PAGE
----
From: Mike Monett
X-Mailer: Mozilla 2.02 (Win16; I)
Subject: Re: Quickie Thermal Probe
References: <3DF8FDBE.34F2@Spam.Bots> <email@example.com> <3DF93BF0.2EC3@Spam.Bots> <3DF94027.88C07A44@earthlink.net>
Date: Fri, 13 Dec 2002 03:15:34 -0800
NNTP-Posting-Date: Fri, 13 Dec 2002 03:15:37 EST
Organization: Bell Sympatico
Robert Baer wrote:
> I thought that once one had mold spores, that it was essentially
> impossible to get rid of them; only possible to greatly delay their
Yes, reducing the humidity helps. For example, the dryers in the basement
were installed poorly, and they vented the humid air inside. I died every
time someone did their laundry:)
I got permission from the landlord to vent them properly. Good thing,
since I discovered the dryers had a short section of plastic hose at the
outlet. With the lint buildup and high temperatures, the plastic showed
clear signs of overheating. According to insurance companies, there are
14,800 house fires each year due to the plastic hose catching on fire.
It's all aluminum now.
> There is an anti-mold additive for paints, so that one can re-paint
> affected surfaces.
Yes, I have used Zinsser and it does work if you apply enough coats. But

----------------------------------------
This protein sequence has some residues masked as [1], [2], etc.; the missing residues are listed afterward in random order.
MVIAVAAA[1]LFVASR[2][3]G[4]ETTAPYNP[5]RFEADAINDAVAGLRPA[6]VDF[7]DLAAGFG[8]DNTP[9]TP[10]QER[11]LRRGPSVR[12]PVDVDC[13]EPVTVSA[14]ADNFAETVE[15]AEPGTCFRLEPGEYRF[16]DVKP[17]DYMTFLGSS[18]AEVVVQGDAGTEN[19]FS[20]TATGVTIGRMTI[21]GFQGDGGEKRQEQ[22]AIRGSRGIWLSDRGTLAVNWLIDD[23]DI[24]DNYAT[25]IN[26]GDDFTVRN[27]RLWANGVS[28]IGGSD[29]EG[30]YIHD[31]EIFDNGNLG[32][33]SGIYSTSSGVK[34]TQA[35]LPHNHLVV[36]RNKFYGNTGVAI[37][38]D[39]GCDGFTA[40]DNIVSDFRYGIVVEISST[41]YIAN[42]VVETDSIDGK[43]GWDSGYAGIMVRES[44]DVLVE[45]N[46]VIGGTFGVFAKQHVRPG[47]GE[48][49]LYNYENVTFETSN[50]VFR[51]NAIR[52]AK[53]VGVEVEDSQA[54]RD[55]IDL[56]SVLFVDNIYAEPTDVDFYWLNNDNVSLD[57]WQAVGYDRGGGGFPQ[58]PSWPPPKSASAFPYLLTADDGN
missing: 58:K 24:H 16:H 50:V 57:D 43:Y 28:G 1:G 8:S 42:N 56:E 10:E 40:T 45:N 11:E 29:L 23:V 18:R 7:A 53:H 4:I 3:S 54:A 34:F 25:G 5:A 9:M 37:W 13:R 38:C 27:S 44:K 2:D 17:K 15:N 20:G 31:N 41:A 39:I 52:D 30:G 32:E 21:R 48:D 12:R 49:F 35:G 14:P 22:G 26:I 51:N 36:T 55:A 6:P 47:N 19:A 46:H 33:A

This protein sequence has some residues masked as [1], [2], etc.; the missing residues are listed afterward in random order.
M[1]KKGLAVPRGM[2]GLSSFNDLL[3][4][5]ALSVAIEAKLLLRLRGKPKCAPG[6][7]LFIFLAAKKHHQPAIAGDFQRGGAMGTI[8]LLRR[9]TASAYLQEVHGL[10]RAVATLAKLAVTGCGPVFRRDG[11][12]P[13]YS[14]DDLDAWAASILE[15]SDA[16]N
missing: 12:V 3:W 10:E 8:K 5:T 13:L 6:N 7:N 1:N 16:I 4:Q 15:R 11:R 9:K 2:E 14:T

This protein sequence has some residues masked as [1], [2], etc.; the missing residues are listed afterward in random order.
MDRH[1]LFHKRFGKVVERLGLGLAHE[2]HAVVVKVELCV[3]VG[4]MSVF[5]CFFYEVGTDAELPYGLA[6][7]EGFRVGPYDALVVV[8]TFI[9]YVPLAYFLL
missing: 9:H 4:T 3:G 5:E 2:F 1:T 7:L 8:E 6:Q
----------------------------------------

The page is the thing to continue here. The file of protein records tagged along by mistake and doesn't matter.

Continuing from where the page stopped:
it's not possible to paint the inside of heating ducts and between the
> I had to do that once and the result was very effective for the 5
> years i was in that particular house.
> I also understand that there is a possibility of serious reprocussions
> when one drastically impeads airflow (replacement of air) in a building;
> it can get "sick" (and the finding and fixing near impossible).
Yes, I experienced this in a previous house. Once mold gets in the
carpets, there is no alternative except to move.
> So it may be a good idea to investigate these issues and learn from
> the majority wisdom.
I found most of the references are quite accurate. Mold is everywhere,
and it doesn't bother most people. The problem is once you become
sensitized, the slightest amount of mold can make you very ill.